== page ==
Narrative: Fake News is Real
Each narrative page (like this) has a page describing and evaluating the narrative, followed by all the posts on the site tagged with that narrative. Scroll down beyond the introduction to see the posts.
Facebook seems to be taking its responsibility to help police fake news ever more seriously, and today announced another step in that effort: showing users a popup card at the top of their feed which offers to teach them how to spot fake news. I’d love to think this could make a meaningful difference in people’s ability to discern truth from error, but realistically the kind of people who most need this training will be least likely to click on it, in part at least because Facebook’s previous efforts in this area have been seen as partisan rather than neutral by those most likely to read, believe, and share fake news. But it’s good to see Facebook trying, and it may at least give some more moderate users pause before they share fake news on the site.
Human curation feels like an interesting way to solve a problem with an algorithm, and it’s striking that Google pays 10,000 people to check its search results for quality in the first place. As I’ve said previously, the specific problem with “snippets” in search is better solved by eliminating them for obscure or poorly covered topics, but the issue with false results is certainly broader than just snippets. It sounds like this approach is helping, but it doesn’t feel very scalable.
via USA Today
This is the second of two fake news stories this morning (the first concerned Facebook), and this one doesn’t look so good for Google. Google has long pull excerpts out of search results in order to provide what it deems to be the answers to questions, as a way to get people to what they’re looking for faster. For undisputed facts, like what time the Super Bowl starts or how old a movie star is, that’s very useful and unobjectionable. But the problem is that Google has algorithms designed to find these answers for almost any question people might ask, and in an era of fake news, some questions and the ostensible answers are driven entirely by conspiracy theories and false reporting, which means that the right answer doesn’t even appear anywhere online. So it’s snippets serve up answers exclusively from fake news and conspiracy sites, as if these were incontrovertible, lending them an air of considerable authority, and causing many users to take those answers as gospel. The simple solution here is for Google to back way off from this snippets approach and limit it to questions that are both frequently asked and also answered by a wide range of sites including reputable ones. I don’t know whether Google will take that approach, but it’s going to be very hard for it to solve the problem in any other way.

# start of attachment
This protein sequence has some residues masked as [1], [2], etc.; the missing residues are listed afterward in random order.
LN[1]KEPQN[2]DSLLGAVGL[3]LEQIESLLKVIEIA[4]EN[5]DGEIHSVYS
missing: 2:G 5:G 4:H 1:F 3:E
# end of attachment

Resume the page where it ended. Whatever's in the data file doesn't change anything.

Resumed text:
via The Outline
Facebook has started to flag fake news stories – Recode (Mar 6, 2017)
This was part of Facebook’s plan for dealing with fake news, announced back in December, so there’s no huge surprise here. But Recode picks up on several points worth noting, most importantly that because Facebook is relying on third party fact checkers, vetting fake news stories can often take quite some time, even when they come from a publication known to publish only false news stories. That’s problematic because by the time the “disputed” label is attached, many people will have seen and believed the story, and attaching it a week after it first surfaces will likely have little impact, especially on a high profile and popular story. It really feels like Facebook needs a separate label for entire fake news publications which is applied automatically to its links – that would be straightforward and far more useful, and could still be done in cooperation with fact checking organizations. But if Snopes and Politifact are going to be really useful, they have to move much faster on this stuff. Here’s hoping Facebook becomes less hesitant and pushes its partners to act more quickly, so that this tool can become really useful.
Though Facebook bears the brunt of criticism among the tech industry’s largest players for its role in spreading and/or failing to stem the spread of fake news, it’s worth noting that others play their roles too. Though Google search has been mentioned quite a bit, YouTube hasn’t been mentioned nearly as much, and yet this article argues there’s tons of fake news video content on YouTube, which goes essentially un-policed by the site. YouTube itself responds that it only curates legitimate news sources for its official channels, but of course many of the creators of this fake news content are making money off that content through YouTube’s ad model. Since Google shut down its ad platform on third party sites which focused on fake news, it’s arguable that it should apply the same policy here too, something it so far doesn’t seem willing to do.